"But they should not be plugging the gaps created by failings in health services. People with mental health problems should get appropriate help and support as early as possible to prevent them becoming so unwell that they end up in crisis, which is when police are more likely to become involved.

    “If the police do need to be involved in helping someone in crisis, they can only do this properly with the right support from the NHS, which needs adequate resourcing so that people are treated in a safe, therapeutic environment."

    Elsewhere, the report warned that police are "not keeping pace with the way technology is changing people's lives", adding that 42% of the public do not have confidence in their local force's ability to deal with online crime.

    Sandra Horley, the CEO of Refuge, the domestic abuse charity, highlighted the report's evidence of very different outcomes for complainants of abuse – the arrest rate ranges from 25% in some areas and 83% in others.

    "Women deserve more from police forces," she said. "They deserve to be listened to and believed. They deserve the right to be treated compassionately and respectfully by police officers, and ultimately to see violent men prosecuted for their crimes."

    More generally, HMIC's inspectors rated just one police force, Durham, as "outstanding" in terms of its overall effectiveness, while eight were said to require improvement and one, Bedfordshire, was rated "inadequate".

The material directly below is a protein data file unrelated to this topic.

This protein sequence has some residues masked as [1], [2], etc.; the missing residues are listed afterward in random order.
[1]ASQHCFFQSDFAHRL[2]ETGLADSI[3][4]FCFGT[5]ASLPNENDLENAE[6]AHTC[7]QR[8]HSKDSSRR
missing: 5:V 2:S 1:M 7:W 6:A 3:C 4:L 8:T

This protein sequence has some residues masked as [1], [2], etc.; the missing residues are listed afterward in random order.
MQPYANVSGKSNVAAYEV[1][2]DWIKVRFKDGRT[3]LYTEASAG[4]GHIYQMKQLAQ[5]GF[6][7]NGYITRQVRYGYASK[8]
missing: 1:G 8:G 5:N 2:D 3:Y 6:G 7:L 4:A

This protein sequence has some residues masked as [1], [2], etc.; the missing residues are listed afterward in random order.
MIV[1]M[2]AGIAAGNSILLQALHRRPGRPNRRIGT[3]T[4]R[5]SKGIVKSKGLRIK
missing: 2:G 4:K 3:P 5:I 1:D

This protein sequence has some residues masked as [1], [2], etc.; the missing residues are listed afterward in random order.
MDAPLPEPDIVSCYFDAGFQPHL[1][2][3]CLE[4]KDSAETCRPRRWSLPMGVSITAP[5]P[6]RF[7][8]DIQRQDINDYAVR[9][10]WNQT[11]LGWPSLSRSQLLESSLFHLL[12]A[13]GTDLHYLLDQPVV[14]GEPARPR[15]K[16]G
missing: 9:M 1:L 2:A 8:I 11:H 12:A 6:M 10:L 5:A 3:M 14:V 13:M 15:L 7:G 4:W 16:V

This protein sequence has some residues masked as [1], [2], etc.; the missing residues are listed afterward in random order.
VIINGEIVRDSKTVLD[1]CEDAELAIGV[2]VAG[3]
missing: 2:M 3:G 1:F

Brandon Lewis, the policing minister, said in an emailed statement: "People experiencing mental health crisis need to be supported by health professionals in the right place, which is not a police cell. The police cannot provide the specialist care needed, which is why the government has invested an additional £1 billion by 2020 to improve mental health services.

    "Significant progress has been made by the police and health partners in halving the use of police cells for those detained under the Mental Health Act in recent years, and the government intends to go further through banning the use of police stations for this purpose for under 18s and restricting their use for vulnerable adults."